This Feral Nation
It was about mid-day, but you couldn't tell from the gray sky. The forest was quiet, aside from the wind in the trees. It smelled like rain, Boomer thought. Rain was always a blessing. The two of them walked quietly, taking each step gingerly so the crunch of leaves doesn't bring any unwanted attention. Boomer knew the boy was hungry, but they only had so much food left, and didn't want to risk straying too far from the river. They were far enough away as it was, the river winding away from them for a few miles during this portion of the trek. Boomer's stomach growled beneath the poncho, and he tried to ignore it.
Pup walked by his side, his blue eyes sparkling beneath the grime and dirt on his face. He had lost his poncho, so was making due with a garbage bag they'd found in the last houses. That was four days ago, and the bag was already beginning to tear. Finding the boy a replacement jumped up on the list of priorities. At this pace, they were still two weeks away from Carnival, which was a generous estimate. They'd have to go further inland, and scavenge eventually.
“Alright, pup, let's sit. Old man's knees and all. Why don't you take a leak, and see if you can't find some tinder. I'll get us a piece of jerky out of the pack.”
The little boy's eyes lit up at the thought of some jerky, and he walked into the brush with a slight smile on his face. Beef jerky was the boy's favorite food, so Boomer kept it back for whenever the boy needed a smile.
He set the olive duffel bag on the ground, and sat on it, his knees creaking as he lowered himself. Boomer stroked his gray beard as he went through the messenger bag, a nervous habit he'd picked up. Boomer carried almost all their supplies on his body, split between the huge duffel bag and two messenger bags. He kept the food, first aid kit, and bullets in the messenger bags, just in case they had to make a run for it. The duffel bag kept their blankets, spare clothes, and the scavenged goods Boomer would bring back to Carnival. Until he had found the bag at Fort Pennington three summer's back, he had pushed around a shopping cart with his supplies.
Boomer looked through the messenger bag, trying to find the the bit of jerky he had stashed back, when he heard the loud crunch of leaves behind him, followed by the click of a revolver cocking. Boomer sighed wearily, and stood up, turning around to see a young man, in his twenties at best, pointing a revolver at him. The young man was all skin and bones, his clothes torn and shredded. God only knows how long he had been out there. His hair was a mess, and he had the faint signs of peach fuzz on his face.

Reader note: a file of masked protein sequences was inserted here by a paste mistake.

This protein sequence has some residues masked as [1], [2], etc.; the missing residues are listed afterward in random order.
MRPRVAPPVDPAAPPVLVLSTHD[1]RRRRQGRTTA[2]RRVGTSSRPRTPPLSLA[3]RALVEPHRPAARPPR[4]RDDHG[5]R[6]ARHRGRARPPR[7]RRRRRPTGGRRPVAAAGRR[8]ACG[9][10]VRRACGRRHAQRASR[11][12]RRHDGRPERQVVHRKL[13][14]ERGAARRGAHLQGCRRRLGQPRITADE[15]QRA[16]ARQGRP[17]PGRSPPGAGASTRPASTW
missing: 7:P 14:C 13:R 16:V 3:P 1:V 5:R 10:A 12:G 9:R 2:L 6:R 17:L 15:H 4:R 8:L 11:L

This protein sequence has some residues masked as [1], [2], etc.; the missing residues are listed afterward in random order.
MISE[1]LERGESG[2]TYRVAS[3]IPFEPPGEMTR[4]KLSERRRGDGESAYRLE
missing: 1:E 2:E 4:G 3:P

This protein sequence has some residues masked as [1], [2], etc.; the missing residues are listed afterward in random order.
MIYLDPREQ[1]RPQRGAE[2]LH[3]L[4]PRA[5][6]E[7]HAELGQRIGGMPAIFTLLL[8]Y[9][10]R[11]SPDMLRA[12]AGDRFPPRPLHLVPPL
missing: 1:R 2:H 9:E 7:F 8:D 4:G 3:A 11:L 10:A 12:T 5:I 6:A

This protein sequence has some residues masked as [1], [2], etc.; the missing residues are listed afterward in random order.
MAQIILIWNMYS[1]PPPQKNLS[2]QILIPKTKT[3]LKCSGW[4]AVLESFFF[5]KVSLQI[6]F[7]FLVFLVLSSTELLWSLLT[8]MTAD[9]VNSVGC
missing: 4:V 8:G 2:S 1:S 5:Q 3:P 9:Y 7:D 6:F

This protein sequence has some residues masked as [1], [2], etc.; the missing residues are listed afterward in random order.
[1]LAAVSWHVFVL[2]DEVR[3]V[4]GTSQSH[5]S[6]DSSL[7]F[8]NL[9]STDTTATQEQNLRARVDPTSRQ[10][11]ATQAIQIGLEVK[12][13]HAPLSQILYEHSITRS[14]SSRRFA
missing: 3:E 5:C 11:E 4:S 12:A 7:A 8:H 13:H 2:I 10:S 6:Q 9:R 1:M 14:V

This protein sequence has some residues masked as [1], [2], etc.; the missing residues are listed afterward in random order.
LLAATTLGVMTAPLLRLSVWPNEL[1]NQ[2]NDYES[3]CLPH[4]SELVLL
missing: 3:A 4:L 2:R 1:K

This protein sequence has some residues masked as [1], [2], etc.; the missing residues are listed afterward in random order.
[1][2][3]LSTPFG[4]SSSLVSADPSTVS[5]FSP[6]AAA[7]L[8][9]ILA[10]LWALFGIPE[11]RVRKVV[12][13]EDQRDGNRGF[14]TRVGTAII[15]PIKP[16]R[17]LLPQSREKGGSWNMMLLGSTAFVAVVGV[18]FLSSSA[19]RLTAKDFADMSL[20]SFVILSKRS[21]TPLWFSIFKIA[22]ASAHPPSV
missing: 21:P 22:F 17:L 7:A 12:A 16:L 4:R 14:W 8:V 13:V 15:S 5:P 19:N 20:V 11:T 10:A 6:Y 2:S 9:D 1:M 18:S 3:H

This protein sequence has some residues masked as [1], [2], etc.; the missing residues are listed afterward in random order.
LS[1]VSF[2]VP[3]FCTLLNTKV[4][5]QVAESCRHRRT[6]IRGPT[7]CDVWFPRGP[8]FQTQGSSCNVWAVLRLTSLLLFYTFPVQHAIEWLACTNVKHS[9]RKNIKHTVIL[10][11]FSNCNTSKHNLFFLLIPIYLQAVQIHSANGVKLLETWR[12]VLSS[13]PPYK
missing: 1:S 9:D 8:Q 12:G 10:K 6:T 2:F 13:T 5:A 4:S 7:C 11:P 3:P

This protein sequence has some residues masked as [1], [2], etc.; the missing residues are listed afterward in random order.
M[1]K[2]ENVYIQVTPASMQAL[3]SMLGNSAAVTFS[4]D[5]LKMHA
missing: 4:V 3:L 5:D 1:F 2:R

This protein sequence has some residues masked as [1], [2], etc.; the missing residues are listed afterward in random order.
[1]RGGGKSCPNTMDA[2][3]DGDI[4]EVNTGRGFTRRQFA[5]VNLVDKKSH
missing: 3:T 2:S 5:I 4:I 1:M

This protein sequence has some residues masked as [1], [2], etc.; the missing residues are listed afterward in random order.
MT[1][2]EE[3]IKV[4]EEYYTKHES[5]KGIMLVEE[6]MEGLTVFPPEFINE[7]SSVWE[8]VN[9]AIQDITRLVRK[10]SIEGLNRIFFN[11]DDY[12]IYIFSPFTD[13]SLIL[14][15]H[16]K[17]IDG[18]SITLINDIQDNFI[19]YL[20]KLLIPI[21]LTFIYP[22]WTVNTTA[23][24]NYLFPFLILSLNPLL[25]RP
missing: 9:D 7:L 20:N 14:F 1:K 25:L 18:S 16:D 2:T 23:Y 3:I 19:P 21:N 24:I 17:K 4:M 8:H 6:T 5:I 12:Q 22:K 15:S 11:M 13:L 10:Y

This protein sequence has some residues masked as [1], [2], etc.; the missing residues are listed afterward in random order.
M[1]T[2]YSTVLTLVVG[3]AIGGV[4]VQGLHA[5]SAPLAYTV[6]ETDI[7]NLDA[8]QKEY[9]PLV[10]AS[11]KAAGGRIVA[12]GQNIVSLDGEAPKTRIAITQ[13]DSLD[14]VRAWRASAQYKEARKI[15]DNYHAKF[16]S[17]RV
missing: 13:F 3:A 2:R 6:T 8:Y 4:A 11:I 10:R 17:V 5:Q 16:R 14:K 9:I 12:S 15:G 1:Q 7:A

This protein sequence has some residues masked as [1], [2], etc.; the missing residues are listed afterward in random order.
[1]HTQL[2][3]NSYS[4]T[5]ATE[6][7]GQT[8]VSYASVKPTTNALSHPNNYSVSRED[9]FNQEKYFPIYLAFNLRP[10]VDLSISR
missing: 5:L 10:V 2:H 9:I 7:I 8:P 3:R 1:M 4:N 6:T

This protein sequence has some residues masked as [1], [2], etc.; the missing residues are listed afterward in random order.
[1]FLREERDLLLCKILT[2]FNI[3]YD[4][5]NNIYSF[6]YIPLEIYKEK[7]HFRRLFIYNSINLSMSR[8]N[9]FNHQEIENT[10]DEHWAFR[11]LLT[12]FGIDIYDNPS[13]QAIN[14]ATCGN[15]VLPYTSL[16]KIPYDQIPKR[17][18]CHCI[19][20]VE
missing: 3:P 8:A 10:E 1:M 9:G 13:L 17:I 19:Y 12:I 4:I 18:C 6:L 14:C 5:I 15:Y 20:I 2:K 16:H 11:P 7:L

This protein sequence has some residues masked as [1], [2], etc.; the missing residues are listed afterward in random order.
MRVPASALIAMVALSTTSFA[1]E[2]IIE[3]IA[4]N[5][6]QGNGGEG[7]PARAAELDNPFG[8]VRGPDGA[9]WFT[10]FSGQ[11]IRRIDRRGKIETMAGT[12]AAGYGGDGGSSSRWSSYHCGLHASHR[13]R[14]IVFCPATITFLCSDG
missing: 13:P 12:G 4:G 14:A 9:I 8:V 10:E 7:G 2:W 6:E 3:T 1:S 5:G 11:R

“You been following us, what, five miles now, I reckon?” Boomer said evenly, keeping his hands beneath the poncho, trying to keep the young man as calm as possible.
“Y-y-yeah, you knew? Didn't do you no good!” The young man stammered.
“Hungry, huh? How long you been out here?”
“S-s-shut it! J-j-just give me the food, alright? I'll shoot you!” The young man raised the gun even more, to emphasize how serious he was.
“I get it, okay? You've got the gun, you're in charge. But I don't think you want to shoot me. Wouldn't be prudent, y'hear? Lower the young, and we'll have a chat.”
“No! No! Just give it to me!” The young man was near tears, desperate. Boomer was always afraid of desperate people, couldn't predict them.
“Now, hold on. You shoot that gun, you know what'll happen? All the wolves in ear shot will be here in moments. You want that? You got the look of a man who's ran from them before, you got it in you to do it again?”
“Ain't no wolves! I ain't seen them for weeks!”
“Don't need to see them, but they're there. Lower the gun, kid. We'll talk this through. Ain't no sense getting us all killed. Ain't no proper graves out here for us.” Boomer wanted the young man to lower the gun, but the look in his eyes. He was too hungry, too scared.
The sound startled them both, and they both snapped their heads to the side, where Pup had just walked up, accidentally stepping on and snapping a branch. He looked wide-eyed, terrified, at the young man.
The young man was taken back at the look of the child, and Boomer saw the young man's grip on the gun waver slightly, losing his resolve. Boomer wasn't going to give him the chance to get it back.
The bullet hit the young man square in the throat, and he crumpled to the ground with a gurgle. The gun in Boomer's hand trembled beneath the poncho, and Pup looked at him, trying to hold back tears.
“Start a fire, climb a tree.” Boomer told the child, calmly. The boy stood, frozen, staring at the young man on the ground. He was still alive, barely. “Pup!”, Boomer raised his voice as much as he could, “Start a fire. Climb a tree. Now.”
Boomer hadn't lied to the young man, they only had a few moments to do what needed to be done. As Pup ran around, collecting wood and leaves to make a smokey fire, Boomer walked over to the young man. The bullet had hit him right in the windpipe. If this was the old days, he probably could have survived a shot like this. If only. Boomer knelt down, to the young man's side. He couldn't speak, blood was filling up his mouth, but his eyes said enough.
Boomer thought for a second, wondering if a moment like this required words, or maybe a prayer. But there was no time for that. Boomer sighed, and clamped his hands on the young man's face, smothering him and cutting him off from air. The young man twitched and squirmed slightly, but within a moment, the body was still. The young man stared at Boomer with glassy eyes. They were sparkling blue, just like Pup's. Boomer closed the young man's eyelids, and searched his pocket's for anything valuable, anything they could use to survive. But the young man had nothing, not even bullets in the rusty gun.